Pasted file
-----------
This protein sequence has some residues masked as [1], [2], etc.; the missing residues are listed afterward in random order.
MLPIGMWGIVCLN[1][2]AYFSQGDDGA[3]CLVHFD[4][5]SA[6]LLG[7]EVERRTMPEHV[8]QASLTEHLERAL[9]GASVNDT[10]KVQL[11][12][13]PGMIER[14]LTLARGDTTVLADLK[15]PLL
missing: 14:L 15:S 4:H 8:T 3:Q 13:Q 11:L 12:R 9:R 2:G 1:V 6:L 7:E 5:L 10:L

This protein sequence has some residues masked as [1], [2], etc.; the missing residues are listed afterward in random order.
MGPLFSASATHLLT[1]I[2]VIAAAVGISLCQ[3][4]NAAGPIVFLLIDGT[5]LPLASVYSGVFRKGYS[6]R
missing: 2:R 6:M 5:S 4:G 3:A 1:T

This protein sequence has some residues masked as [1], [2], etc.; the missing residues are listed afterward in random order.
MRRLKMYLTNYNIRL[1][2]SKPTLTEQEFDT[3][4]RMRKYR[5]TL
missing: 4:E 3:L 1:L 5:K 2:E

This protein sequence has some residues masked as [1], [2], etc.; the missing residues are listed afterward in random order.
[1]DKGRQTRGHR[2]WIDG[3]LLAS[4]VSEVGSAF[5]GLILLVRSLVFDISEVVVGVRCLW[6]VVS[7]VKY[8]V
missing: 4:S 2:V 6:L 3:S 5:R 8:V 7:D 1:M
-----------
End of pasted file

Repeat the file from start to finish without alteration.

This protein sequence has some residues masked as [1], [2], etc.; the missing residues are listed afterward in random order.
MLPIGMWGIVCLN[1][2]AYFSQGDDGA[3]CLVHFD[4][5]SA[6]LLG[7]EVERRTMPEHV[8]QASLTEHLERAL[9]GASVNDT[10]KVQL[11][12][13]PGMIER[14]LTLARGDTTVLADLK[15]PLL
missing: 14:L 15:S 4:H 8:T 3:Q 13:Q 11:L 12:R 9:R 2:G 1:V 6:L 7:E 5:L 10:L

This protein sequence has some residues masked as [1], [2], etc.; the missing residues are listed afterward in random order.
MGPLFSASATHLLT[1]I[2]VIAAAVGISLCQ[3][4]NAAGPIVFLLIDGT[5]LPLASVYSGVFRKGYS[6]R
missing: 2:R 6:M 5:S 4:G 3:A 1:T

This protein sequence has some residues masked as [1], [2], etc.; the missing residues are listed afterward in random order.
MRRLKMYLTNYNIRL[1][2]SKPTLTEQEFDT[3][4]RMRKYR[5]TL
missing: 4:E 3:L 1:L 5:K 2:E

This protein sequence has some residues masked as [1], [2], etc.; the missing residues are listed afterward in random order.
[1]DKGRQTRGHR[2]WIDG[3]LLAS[4]VSEVGSAF[5]GLILLVRSLVFDISEVVVGVRCLW[6]VVS[7]VKY[8]V
missing: 4:S 2:V 6:L 3:S 5:R 8:V 7:D 1:M